That's cute: Ivy League Unis pontificate to Class of 2021 about bigotry

Earlier this week, sixteen faculty members from three of our most distinguished universities – Harvard, Princeton, and Yale – wrote an open letter to the Class of 2021.  The letter, short and to the point, advises freshmen to eschew "fashionable opinions" and to think for themselves.  Scrupulously devoid of falling on either side of the political divide that cleaves our country, the letter admonishes students:

The love of truth and the desire to attain it should motivate you to think for yourself. The central point of a college education is to seek truth and to learn the skills and acquire the virtues necessary to be a lifelong truth-seeker. Open-mindedness, critical thinking, and debate are essential to discovering the truth. Moreover, they are our best antidotes to bigotry.

Thoughtfully, the writers include a definition of "bigotry":

Merriam-Webster's first definition of the word 'bigot' is a person 'who is obstinately or intolerantly devoted to his or her own opinions and prejudices.' The only people who need fear open-minded inquiry and robust debate are the actual bigots, including those on campuses or in the broader society who seek to protect the hegemony of their opinions by claiming that to question those opinions is itself bigotry.

Can't you just feel the self-satisfied simpering of the professors who gaily conclude their missive with a cheery "good luck to you in college"?

Were I not cynical and battle-scarred from a lifetime spent as a conservative in academia, I might find it within myself to send-up a rousing "hip!" in support of the letter, concluding that at least it is a first step in the long process of recovering some semblance of campus sanity.  But I don't believe that.  I believe that what this letter is is nothing more than another example of the kind of posturing that is second nature to academic types.  They make the right noises, but there is no sincerity behind the words.  Unless and until academics are willing to point a finger at themselves, call out the ultra-liberal and Marxist bullies among their brethren, and own up to the decades spent stifling and belittling conservative views, I am not interested in their mealy-mouthed squeaks about "thinking for oneself."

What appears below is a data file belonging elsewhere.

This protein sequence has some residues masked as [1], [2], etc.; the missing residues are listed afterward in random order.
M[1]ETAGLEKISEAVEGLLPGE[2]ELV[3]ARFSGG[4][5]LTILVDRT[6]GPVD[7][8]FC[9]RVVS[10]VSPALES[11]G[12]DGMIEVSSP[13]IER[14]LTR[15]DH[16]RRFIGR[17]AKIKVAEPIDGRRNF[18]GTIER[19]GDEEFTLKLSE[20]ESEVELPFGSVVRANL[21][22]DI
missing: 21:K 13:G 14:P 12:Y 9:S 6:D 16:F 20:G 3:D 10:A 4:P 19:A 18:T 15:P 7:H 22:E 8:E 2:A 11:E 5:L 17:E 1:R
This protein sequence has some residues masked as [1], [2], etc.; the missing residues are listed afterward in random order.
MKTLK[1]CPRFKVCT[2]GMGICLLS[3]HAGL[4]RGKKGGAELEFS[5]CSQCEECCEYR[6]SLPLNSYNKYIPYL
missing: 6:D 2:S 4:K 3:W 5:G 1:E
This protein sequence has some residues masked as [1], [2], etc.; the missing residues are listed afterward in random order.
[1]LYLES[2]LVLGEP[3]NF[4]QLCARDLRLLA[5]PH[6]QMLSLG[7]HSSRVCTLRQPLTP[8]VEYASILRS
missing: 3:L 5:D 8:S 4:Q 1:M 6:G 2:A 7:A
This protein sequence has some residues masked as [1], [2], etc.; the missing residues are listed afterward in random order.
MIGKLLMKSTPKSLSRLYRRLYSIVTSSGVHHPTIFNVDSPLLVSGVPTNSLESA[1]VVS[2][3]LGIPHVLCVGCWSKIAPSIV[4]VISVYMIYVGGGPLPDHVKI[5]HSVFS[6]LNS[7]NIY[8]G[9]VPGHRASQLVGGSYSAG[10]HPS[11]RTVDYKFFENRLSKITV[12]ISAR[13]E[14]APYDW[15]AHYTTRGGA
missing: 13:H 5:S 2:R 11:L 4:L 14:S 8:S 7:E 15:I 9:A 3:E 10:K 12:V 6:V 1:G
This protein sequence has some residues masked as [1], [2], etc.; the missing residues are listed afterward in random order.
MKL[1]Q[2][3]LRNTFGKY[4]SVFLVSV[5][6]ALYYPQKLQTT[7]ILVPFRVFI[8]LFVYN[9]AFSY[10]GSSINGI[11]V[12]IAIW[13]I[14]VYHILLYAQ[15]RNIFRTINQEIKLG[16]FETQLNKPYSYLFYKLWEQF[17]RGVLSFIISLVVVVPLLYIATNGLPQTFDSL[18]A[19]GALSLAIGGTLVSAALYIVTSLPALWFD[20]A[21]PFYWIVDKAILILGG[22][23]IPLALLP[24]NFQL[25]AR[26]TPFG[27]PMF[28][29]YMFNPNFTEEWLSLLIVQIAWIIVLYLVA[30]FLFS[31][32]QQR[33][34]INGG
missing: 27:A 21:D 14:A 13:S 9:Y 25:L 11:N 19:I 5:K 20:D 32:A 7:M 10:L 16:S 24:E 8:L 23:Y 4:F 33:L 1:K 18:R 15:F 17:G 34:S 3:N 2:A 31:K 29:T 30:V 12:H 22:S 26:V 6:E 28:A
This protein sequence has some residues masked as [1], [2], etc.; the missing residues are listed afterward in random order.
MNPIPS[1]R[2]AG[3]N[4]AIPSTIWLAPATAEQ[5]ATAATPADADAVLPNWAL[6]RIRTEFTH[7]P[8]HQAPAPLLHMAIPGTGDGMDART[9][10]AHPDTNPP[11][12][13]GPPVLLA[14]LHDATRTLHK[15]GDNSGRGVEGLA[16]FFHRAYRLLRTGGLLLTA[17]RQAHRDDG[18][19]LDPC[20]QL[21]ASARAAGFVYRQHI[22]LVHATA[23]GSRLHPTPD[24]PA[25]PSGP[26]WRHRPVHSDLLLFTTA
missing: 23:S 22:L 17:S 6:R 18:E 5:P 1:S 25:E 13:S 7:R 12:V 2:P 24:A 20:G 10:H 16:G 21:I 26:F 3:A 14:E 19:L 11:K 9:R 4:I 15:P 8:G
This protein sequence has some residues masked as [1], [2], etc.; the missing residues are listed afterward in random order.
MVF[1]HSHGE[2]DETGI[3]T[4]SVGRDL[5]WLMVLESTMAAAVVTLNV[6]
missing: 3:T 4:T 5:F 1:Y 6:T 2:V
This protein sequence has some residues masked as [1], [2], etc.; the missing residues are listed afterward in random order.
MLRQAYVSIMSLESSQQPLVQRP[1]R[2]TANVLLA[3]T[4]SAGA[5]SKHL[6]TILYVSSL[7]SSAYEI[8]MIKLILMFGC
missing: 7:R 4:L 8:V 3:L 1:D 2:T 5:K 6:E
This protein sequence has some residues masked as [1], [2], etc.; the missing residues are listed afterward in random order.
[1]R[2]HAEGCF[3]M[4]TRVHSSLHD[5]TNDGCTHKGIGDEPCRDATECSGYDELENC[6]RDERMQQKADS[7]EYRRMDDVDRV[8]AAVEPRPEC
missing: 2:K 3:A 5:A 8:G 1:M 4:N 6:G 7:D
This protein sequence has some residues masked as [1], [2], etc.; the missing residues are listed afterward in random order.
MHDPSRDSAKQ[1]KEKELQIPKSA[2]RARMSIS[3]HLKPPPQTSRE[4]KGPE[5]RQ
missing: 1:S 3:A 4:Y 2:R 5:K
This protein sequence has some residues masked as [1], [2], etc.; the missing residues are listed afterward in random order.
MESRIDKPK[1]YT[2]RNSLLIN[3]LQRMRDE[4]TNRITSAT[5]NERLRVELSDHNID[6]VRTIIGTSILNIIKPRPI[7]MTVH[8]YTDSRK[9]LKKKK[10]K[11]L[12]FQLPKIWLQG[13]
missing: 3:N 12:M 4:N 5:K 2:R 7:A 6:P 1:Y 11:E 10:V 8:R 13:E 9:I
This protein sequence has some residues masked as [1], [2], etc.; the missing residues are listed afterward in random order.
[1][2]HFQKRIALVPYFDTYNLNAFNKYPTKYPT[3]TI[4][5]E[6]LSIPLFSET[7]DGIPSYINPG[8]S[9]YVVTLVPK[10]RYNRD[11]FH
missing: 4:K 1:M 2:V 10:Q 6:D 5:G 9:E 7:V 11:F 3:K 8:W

Think about it: if the very people calling for a pause in the intellectual genocide of conservatism on campus can't themselves name the perpetrators, how can they expect freshmen to heed their insipid advice?

Nice try.

Nancy Kelly blogs at callmemiss.com

Earlier this week, sixteen faculty members from three of our most distinguished universities – Harvard, Princeton, and Yale – wrote an open letter to the Class of 2021.  The letter, short and to the point, advises freshmen to eschew "fashionable opinions" and to think for themselves.  Scrupulously devoid of falling on either side of the political divide that cleaves our country, the letter admonishes students:

The love of truth and the desire to attain it should motivate you to think for yourself. The central point of a college education is to seek truth and to learn the skills and acquire the virtues necessary to be a lifelong truth-seeker. Open-mindedness, critical thinking, and debate are essential to discovering the truth. Moreover, they are our best antidotes to bigotry.

Thoughtfully, the writers include a definition of "bigotry":

Merriam-Webster's first definition of the word 'bigot' is a person 'who is obstinately or intolerantly devoted to his or her own opinions and prejudices.' The only people who need fear open-minded inquiry and robust debate are the actual bigots, including those on campuses or in the broader society who seek to protect the hegemony of their opinions by claiming that to question those opinions is itself bigotry.

Can't you just feel the self-satisfied simpering of the professors who gaily conclude their missive with a cheery "good luck to you in college"?

Were I not cynical and battle-scarred from a lifetime spent as a conservative in academia, I might find it within myself to send-up a rousing "hip!" in support of the letter, concluding that at least it is a first step in the long process of recovering some semblance of campus sanity.  But I don't believe that.  I believe that what this letter is is nothing more than another example of the kind of posturing that is second nature to academic types.  They make the right noises, but there is no sincerity behind the words.  Unless and until academics are willing to point a finger at themselves, call out the ultra-liberal and Marxist bullies among their brethren, and own up to the decades spent stifling and belittling conservative views, I am not interested in their mealy-mouthed squeaks about "thinking for oneself."

Think about it: if the very people calling for a pause in the intellectual genocide of conservatism on campus can't themselves name the perpetrators, how can they expect freshmen to heed their insipid advice?

Nice try.

Nancy Kelly blogs at callmemiss.com